Whistleblowers, Know Thyself

Over the years in my role as psychiatrist I have heard from a number of scapegoated whistleblowers. Now I am hearing from some of them on this blog. Wikipedia defines whistleblower as a person who tells the public or someone in authority about alleged dishonest or illegal activities (misconduct) occurring in a government department or private company or organization. It mentions that the whistleblowers frequently face reprisals at the hands of those accused and sometimes under the law! More of a surprise to me was that the first legal protection in the U.S. was begun in 1863. A venerable profession indeed!

It certainly makes financial, logical and emotional sense for a Whistleblowing.pdfwhistleblower to be scapegoated by the group they attack, whether the group is acting improperly or not. Groups naturally defend their boundaries against both internal and external enemies. The scapegoating dynamic strengthens the group by uniting against a convenient negative focus, which we call the scapegoat, an ancient effigy indeed. So what better focus for a group eager to export their threatening problems than to equate scapegoat and whistleblower.

There are many support groups for whistleblowers, and I hope they are valuable for the participants. Some of you have told me that these groups tend to obsess about unfair outcomes. In a perfect world, the whistleblower, in particular, and the scapegoat in general, should be welcomed; they hold much for organizational and group  creativity and shouldn’t be exported just because their message poses a threat to the group and its leadership. On the contrary, good leaders should and occasionally do, reach out and protect them. The reality however is that people entering into the whistleblower world need to plan for a long and difficult haul. The truth they believe they speak will rarely be welcomed. Every whistleblower, fueled by outrage and zeal, must carefully consider their major risks, especially the psychological costs. It’s like redoing a kitchen; multiply your estimate of risk and punishment by 300% and you’ll be close!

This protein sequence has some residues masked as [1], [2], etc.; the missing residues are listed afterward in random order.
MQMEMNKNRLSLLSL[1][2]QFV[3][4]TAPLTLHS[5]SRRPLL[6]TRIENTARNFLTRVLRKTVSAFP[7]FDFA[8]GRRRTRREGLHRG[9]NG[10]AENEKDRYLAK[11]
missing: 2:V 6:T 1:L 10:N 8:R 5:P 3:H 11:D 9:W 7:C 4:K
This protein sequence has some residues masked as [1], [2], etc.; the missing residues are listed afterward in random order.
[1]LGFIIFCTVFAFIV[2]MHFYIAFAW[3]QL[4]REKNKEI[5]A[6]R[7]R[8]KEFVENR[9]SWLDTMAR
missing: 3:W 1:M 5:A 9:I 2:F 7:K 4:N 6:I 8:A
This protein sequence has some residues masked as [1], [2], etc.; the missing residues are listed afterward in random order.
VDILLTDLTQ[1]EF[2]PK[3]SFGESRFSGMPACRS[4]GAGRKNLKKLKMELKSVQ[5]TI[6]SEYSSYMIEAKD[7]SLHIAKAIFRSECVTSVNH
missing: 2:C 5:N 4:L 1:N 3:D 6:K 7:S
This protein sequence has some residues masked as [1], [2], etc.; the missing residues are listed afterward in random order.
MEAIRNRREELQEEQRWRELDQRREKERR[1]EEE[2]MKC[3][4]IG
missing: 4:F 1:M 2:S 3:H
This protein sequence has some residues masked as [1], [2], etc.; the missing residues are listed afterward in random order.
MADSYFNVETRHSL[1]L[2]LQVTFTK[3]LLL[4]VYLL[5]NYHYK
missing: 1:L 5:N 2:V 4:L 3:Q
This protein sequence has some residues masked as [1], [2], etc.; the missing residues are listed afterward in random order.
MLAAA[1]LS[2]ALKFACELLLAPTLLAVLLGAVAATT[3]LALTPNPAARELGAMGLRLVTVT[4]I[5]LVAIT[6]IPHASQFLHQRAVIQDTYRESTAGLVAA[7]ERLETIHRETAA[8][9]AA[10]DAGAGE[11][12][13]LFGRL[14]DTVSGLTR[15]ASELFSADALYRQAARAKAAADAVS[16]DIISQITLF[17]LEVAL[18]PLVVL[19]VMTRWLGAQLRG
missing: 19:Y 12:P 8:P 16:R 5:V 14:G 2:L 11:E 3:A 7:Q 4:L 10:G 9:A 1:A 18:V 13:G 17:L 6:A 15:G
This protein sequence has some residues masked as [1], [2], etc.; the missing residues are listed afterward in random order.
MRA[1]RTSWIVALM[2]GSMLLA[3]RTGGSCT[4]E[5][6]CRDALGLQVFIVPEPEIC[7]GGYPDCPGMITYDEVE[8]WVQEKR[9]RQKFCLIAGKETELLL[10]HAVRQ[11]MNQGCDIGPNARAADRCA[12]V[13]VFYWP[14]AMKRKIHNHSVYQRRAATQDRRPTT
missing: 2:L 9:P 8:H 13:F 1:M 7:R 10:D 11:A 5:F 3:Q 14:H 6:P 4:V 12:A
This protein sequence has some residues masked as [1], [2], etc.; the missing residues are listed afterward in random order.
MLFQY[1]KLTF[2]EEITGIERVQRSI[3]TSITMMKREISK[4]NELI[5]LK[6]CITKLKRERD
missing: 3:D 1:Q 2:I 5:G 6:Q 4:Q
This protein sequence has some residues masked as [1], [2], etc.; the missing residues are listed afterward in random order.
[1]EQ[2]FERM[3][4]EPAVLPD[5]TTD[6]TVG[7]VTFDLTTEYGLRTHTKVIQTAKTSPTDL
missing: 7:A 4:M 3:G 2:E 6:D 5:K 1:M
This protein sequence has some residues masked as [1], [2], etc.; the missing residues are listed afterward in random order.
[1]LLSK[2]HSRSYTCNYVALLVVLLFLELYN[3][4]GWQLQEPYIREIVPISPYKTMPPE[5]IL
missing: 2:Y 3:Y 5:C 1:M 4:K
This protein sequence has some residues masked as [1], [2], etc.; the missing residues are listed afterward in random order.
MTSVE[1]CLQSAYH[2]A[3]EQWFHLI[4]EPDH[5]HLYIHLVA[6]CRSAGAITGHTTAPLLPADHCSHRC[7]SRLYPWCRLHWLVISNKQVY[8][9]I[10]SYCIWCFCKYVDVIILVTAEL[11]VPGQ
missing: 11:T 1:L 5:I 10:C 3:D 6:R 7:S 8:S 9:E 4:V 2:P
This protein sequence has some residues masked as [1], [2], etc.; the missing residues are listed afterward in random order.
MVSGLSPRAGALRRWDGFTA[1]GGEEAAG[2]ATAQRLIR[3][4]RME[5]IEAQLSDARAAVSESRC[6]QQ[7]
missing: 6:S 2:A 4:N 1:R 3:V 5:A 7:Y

Whistleblowers are legal entities but their behavior is ubiquitous. Take woman being sexually harassed. A recent scandal in New York (repeated so often nowadays it’s hardly news) gave details of complaints filed against Vita J. Lopez for groping and otherwise assaulting eight female employees. Cover ups followed. Secrecy clauses were inserted after settlements were agreed upon. The women continued to be ostracized. Initially they had been afraid to complain fearing for their jobs. They were right.

It’s been almost 150 years since laws were passed protecting whistleblowers. It clearly needs frequent updating. Continued abuse and protectionism explain why there are so many movies and novels, including my own, that find extralegal ways to deal the abuse of truth. Check out revengeincthrillers.com and particularly my new one Revenge of the Scapegoat (available on Amazon).

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